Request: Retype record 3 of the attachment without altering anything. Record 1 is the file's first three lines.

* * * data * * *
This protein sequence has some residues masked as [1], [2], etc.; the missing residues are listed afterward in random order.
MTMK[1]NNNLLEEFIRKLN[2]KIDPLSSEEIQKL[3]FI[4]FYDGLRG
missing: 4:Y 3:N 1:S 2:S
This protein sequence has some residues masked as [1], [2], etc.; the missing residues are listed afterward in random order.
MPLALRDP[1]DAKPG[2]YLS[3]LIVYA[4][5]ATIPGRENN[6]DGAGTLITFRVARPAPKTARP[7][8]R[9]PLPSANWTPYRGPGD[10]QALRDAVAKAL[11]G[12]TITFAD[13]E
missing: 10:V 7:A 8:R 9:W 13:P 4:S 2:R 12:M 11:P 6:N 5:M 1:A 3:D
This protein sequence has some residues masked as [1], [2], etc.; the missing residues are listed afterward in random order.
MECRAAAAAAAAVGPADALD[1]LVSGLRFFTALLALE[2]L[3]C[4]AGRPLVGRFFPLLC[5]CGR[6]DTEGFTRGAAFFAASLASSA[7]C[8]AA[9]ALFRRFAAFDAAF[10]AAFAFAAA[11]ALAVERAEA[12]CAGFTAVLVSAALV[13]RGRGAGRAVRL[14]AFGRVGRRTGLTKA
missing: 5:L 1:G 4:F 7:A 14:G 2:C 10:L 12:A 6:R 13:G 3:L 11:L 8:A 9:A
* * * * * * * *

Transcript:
This protein sequence has some residues masked as [1], [2], etc.; the missing residues are listed afterward in random order.
MECRAAAAAAAAVGPADALD[1]LVSGLRFFTALLALE[2]L[3]C[4]AGRPLVGRFFPLLC[5]CGR[6]DTEGFTRGAAFFAASLASSA[7]C[8]AA[9]ALFRRFAAFDAAF[10]AAFAFAAA[11]ALAVERAEA[12]CAGFTAVLVSAALV[13]RGRGAGRAVRL[14]AFGRVGRRTGLTKA
missing: 5:L 1:G 4:F 7:A 14:G 2:C 10:L 12:A 6:R 13:G 3:L 11:L 8:A 9:A